Despite uncertainties continuing to rise, the vast majority of British manufacturers expect their productivity to increase in the year ahead, according to a new report.
66% of manufacturers surveyed reported that they anticipate their productivity to increase in 2019, while just 7% claimed they were expecting it to decrease in the coming year.
The findings, published by EEF, suggest that manufacturers recognise that accelerating business productivity is crucial to guaranteeing future prosperity. Though that is no easy objective.
The survey also indicated that respondents expect to improve their sales in the UK and abroad – particularly in non-EU countries. This reflects government figures which showed that 54.2% of all UK exports now go to non-EU countries.
This follows Britain’s latest PMI results, that reported UK manufacturing rose to a six-month high in December, even though uncertainties surrounding the UK’s departure from the EU in March remain apparent.
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Overcoming challenges in 2019
Businesses constantly face challenges, but competent leaders understand how to overcome these and even capitalise on them. Natural disasters, changing consumer demands, embracing digital transformation and political uncertainty are just some of the broad obstacles manufacturers have previously faced, so why should Brexit be any different?
“We believe the Brexit turbulence will be short lived (months, not years) and the result for manufacturers will be a stronger base from which to grow.” Troy Barratt, MD at Contracts Engineering Limited, told TM.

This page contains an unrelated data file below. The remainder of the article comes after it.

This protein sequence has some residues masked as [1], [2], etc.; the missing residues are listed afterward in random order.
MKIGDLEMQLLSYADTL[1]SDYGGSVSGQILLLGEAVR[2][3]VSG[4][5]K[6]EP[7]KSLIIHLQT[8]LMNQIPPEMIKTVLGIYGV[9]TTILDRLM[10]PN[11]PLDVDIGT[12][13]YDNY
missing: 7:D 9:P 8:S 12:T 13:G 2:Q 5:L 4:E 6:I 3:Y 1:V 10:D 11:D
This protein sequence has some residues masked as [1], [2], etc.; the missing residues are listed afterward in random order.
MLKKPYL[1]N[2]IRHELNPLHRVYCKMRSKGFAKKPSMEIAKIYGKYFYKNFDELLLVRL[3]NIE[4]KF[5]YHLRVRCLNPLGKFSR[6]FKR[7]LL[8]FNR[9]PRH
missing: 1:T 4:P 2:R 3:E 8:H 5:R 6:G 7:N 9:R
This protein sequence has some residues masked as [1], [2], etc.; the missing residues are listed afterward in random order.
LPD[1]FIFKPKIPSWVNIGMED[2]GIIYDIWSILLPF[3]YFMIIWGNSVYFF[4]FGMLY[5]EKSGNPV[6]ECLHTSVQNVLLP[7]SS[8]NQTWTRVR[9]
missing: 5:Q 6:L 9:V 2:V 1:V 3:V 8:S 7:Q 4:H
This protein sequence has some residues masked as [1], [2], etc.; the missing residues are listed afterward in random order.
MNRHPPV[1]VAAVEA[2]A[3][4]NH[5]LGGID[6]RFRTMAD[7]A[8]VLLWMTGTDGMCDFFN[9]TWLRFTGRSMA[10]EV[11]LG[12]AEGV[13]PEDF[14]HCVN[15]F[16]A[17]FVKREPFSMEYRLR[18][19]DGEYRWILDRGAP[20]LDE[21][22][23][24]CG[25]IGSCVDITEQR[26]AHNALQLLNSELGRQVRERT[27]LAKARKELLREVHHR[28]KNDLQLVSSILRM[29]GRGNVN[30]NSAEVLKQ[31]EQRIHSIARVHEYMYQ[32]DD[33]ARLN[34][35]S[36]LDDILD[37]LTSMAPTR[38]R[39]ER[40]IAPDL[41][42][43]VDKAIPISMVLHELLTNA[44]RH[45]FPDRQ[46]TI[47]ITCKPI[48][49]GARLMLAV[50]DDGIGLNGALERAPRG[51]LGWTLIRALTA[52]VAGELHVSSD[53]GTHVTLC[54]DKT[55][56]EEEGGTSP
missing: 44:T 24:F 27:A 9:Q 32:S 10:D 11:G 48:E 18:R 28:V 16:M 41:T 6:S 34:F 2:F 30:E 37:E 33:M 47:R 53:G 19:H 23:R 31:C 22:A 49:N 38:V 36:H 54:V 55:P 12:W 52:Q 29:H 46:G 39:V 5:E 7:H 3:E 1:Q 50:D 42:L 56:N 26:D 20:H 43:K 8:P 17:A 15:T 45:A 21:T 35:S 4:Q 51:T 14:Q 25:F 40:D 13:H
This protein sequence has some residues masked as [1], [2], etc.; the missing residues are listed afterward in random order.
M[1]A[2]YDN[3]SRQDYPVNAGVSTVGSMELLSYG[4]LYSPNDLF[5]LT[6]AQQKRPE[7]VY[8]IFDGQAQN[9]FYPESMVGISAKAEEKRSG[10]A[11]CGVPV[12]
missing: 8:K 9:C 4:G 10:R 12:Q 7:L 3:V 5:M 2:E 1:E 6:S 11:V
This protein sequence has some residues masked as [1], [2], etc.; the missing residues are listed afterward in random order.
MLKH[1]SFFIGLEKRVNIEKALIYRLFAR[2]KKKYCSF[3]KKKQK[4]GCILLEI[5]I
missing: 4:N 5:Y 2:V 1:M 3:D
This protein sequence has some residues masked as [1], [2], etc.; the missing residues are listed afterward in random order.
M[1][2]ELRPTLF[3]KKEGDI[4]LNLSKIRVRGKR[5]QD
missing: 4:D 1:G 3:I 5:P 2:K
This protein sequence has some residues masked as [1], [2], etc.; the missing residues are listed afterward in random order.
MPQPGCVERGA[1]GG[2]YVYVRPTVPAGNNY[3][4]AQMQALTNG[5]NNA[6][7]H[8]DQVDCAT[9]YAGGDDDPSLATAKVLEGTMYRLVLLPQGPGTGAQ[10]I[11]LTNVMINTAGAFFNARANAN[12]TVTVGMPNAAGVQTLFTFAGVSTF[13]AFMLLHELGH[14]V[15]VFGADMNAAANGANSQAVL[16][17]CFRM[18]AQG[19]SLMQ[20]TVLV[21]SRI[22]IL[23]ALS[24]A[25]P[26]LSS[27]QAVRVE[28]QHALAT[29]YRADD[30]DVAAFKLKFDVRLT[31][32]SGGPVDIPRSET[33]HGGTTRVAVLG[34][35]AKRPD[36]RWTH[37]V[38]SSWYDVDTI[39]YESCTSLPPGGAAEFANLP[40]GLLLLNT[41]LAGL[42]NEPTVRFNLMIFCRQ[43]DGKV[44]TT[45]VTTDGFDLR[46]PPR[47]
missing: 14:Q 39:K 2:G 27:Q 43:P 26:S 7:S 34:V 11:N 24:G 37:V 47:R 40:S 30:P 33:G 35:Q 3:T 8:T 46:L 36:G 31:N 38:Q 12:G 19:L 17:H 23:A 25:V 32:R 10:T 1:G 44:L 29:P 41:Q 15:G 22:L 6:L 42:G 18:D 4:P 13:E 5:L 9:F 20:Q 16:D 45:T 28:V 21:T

He continued: “A more balanced currency against the euro makes the UK more attractive for sourcing manufactured products. Additionally, we believe that a trade deal will be agreed that at a minimum includes free trade of core industrial goods.”
Rowan Crozier, Chairman of the Manufacturing Assembly Network (MAN) and CEO of Brandauer said to TM: “What are we expecting in 2019? Well, I’m pretty sure that the uncertainty around Brexit and a general decline in the automotive sector will see lots of doom and gloom headlines.
“However, I feel the MAN Group are already bucking the trend with significant contract wins in automotive in the bag before Christmas, which in itself continues to promote the strength of UK SME manufacturing.
“There’s nine members in MAN and, by and large, every company has got strong order books and are winning new work in overseas markets, both in the EU and further afield. This isn’t by accident.”
Crozier concluded: “We all have significant experience of exporting and our high-level capabilities and world class manufacturing performance still make us an attractive proposition regardless of politics and the economy.”
Brexit will have an impact on manufacturing, the extent of which is still not fully known. But as productivity is predicted to rise by nearly 7 out of ten manufacturers and exports remain strong, business leaders should treat Brexit disruption like any other challenge.